Australia set to join global clean energy subsidy race with new green fund, AFR reports

Credit: REUTERS/Reuters Staff

By Renju Jose and Lewis Jackson

SYDNEY, Feb 16 (Reuters) - Australia plans to unveil a range of financial incentives to drive investment in the local clean energy sector and keep money and talent from being pulled overseas by subsidies in the U.S. and Europe, the Australian Financial Review reported on Friday.

Like countries across the developed world, Australia is responding to the massive raft of clean energy incentives in U.S. President Joe Biden's $430 billion Inflation Reduction Act and the European Commission's Green Deal Industrial Plan.

If Australia has to become a renewable energy superpower, "the government has to be a partner in this, not just an observer," Prime Minister Anthony Albanese will say in a speech later on Friday, according to the story.

"We don't have to go dollar-for-dollar in our spending, but we can go toe-to-toe on the quality and impact of our policies. In all of this, we must be prepared to think big," Albanese will say.

The prime minister's office did not immediately respond to a request seeking comment.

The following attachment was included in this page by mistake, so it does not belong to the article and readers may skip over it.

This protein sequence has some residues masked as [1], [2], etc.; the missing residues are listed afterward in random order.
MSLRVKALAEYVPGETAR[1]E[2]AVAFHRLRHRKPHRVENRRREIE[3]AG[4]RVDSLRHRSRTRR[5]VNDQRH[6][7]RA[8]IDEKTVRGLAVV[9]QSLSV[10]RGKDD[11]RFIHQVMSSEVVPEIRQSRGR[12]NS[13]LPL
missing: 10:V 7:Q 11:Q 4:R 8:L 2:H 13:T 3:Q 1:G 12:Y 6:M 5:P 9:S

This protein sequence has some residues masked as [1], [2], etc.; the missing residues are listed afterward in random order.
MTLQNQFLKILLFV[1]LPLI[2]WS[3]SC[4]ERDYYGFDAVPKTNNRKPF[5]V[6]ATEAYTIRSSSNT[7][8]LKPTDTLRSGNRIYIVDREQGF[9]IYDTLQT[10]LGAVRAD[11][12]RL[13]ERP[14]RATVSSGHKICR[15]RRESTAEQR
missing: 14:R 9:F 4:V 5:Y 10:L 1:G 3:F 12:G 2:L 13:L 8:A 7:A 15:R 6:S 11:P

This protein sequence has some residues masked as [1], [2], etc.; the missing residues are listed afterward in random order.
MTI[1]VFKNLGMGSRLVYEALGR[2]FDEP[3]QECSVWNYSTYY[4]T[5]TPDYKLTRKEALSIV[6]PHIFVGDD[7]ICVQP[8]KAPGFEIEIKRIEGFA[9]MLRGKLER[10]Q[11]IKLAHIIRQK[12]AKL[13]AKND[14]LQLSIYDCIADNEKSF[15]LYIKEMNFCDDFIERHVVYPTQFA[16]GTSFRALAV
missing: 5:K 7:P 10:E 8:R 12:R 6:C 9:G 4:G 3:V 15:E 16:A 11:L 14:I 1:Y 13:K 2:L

The government scheme is likely to be a combination of subsidies and co-investments, the AFR report said, citing unidentified sources.

Australia on Friday classified opening the way for the crisis-hit industry to access billions of dollars in government support.

The country's nickel sector is facing thousands of job cuts after a jump in Indonesian supply saw prices plunge 40% in a year.

The scheme will be the latest in a series by the centre-left Labor government designed to revive manufacturing or foster new industries, including a A$15 billion ($9.8 billion) National Reconstruction Fund and a fresh injection of A$500 million last year for critical minerals.

($1 = 1.5342 Australian dollars)

(Reporting by Renju Jose and Lewis Jackson in Sydney; Editing by Mrigank Dhaniwala)

((renju.jose@thomsonreuters.com; +61 29171 7126; Reuters Messaging: @renjujose))

The views and opinions expressed herein are the views and opinions of the author and do not necessarily reflect those of Nasdaq, Inc.

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